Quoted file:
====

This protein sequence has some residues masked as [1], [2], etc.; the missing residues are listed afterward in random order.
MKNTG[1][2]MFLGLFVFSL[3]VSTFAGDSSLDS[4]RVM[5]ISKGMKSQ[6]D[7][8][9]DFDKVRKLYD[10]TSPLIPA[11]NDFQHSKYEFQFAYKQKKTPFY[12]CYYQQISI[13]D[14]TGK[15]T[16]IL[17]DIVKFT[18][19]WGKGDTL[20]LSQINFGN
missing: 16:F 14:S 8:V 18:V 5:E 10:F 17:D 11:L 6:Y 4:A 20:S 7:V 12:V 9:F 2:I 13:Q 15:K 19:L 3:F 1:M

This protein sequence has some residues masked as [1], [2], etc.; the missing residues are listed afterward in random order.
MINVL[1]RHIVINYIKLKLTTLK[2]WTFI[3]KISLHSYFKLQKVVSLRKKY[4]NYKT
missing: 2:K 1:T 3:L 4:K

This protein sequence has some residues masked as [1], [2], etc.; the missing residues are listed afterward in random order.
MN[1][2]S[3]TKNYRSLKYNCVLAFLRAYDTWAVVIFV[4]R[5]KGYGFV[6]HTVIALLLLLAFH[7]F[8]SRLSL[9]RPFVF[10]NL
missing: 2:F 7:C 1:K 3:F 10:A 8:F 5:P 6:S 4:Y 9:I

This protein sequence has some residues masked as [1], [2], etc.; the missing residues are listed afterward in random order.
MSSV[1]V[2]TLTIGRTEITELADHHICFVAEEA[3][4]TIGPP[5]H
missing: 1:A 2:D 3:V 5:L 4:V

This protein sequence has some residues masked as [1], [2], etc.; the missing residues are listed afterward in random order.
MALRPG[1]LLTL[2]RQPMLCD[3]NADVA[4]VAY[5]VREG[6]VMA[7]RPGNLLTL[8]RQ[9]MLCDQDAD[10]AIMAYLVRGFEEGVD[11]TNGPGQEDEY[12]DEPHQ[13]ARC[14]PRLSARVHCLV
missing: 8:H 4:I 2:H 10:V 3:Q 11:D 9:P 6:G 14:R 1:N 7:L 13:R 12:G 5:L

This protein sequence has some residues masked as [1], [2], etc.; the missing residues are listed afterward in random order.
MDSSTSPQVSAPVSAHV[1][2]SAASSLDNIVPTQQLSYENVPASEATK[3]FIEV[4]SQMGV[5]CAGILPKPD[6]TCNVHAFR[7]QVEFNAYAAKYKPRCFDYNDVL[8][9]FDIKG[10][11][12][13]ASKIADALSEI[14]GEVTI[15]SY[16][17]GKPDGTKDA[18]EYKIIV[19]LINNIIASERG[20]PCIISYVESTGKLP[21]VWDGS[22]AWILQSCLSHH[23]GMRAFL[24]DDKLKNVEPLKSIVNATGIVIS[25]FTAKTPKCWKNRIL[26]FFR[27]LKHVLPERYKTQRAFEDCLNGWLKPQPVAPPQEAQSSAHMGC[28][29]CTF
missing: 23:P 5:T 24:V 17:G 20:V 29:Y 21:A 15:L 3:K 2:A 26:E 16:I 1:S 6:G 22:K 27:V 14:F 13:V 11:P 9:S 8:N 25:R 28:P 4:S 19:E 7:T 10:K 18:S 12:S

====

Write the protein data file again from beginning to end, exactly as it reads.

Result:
This protein sequence has some residues masked as [1], [2], etc.; the missing residues are listed afterward in random order.
MKNTG[1][2]MFLGLFVFSL[3]VSTFAGDSSLDS[4]RVM[5]ISKGMKSQ[6]D[7][8][9]DFDKVRKLYD[10]TSPLIPA[11]NDFQHSKYEFQFAYKQKKTPFY[12]CYYQQISI[13]D[14]TGK[15]T[16]IL[17]DIVKFT[18][19]WGKGDTL[20]LSQINFGN
missing: 16:F 14:S 8:V 18:V 5:E 10:F 17:D 11:L 6:Y 4:A 20:S 7:V 12:V 9:F 2:I 13:Q 15:K 19:L 3:F 1:M

This protein sequence has some residues masked as [1], [2], etc.; the missing residues are listed afterward in random order.
MINVL[1]RHIVINYIKLKLTTLK[2]WTFI[3]KISLHSYFKLQKVVSLRKKY[4]NYKT
missing: 2:K 1:T 3:L 4:K

This protein sequence has some residues masked as [1], [2], etc.; the missing residues are listed afterward in random order.
MN[1][2]S[3]TKNYRSLKYNCVLAFLRAYDTWAVVIFV[4]R[5]KGYGFV[6]HTVIALLLLLAFH[7]F[8]SRLSL[9]RPFVF[10]NL
missing: 2:F 7:C 1:K 3:F 10:A 8:F 5:P 6:S 4:Y 9:I

This protein sequence has some residues masked as [1], [2], etc.; the missing residues are listed afterward in random order.
MSSV[1]V[2]TLTIGRTEITELADHHICFVAEEA[3][4]TIGPP[5]H
missing: 1:A 2:D 3:V 5:L 4:V

This protein sequence has some residues masked as [1], [2], etc.; the missing residues are listed afterward in random order.
MALRPG[1]LLTL[2]RQPMLCD[3]NADVA[4]VAY[5]VREG[6]VMA[7]RPGNLLTL[8]RQ[9]MLCDQDAD[10]AIMAYLVRGFEEGVD[11]TNGPGQEDEY[12]DEPHQ[13]ARC[14]PRLSARVHCLV
missing: 8:H 4:I 2:H 10:V 3:Q 11:D 9:P 6:G 14:R 1:N 7:L 13:R 12:G 5:L

This protein sequence has some residues masked as [1], [2], etc.; the missing residues are listed afterward in random order.
MDSSTSPQVSAPVSAHV[1][2]SAASSLDNIVPTQQLSYENVPASEATK[3]FIEV[4]SQMGV[5]CAGILPKPD[6]TCNVHAFR[7]QVEFNAYAAKYKPRCFDYNDVL[8][9]FDIKG[10][11][12][13]ASKIADALSEI[14]GEVTI[15]SY[16][17]GKPDGTKDA[18]EYKIIV[19]LINNIIASERG[20]PCIISYVESTGKLP[21]VWDGS[22]AWILQSCLSHH[23]GMRAFL[24]DDKLKNVEPLKSIVNATGIVIS[25]FTAKTPKCWKNRIL[26]FFR[27]LKHVLPERYKTQRAFEDCLNGWLKPQPVAPPQEAQSSAHMGC[28][29]CTF
missing: 23:P 5:T 24:V 17:G 20:V 29:Y 21:A 15:L 3:K 2:A 26:E 16:I 1:S 6:G 22:K 27:V 14:F 13:V 11:P 9:S 8:N 25:R 28:P 4:S 19:E 7:T 10:K 18:S 12:S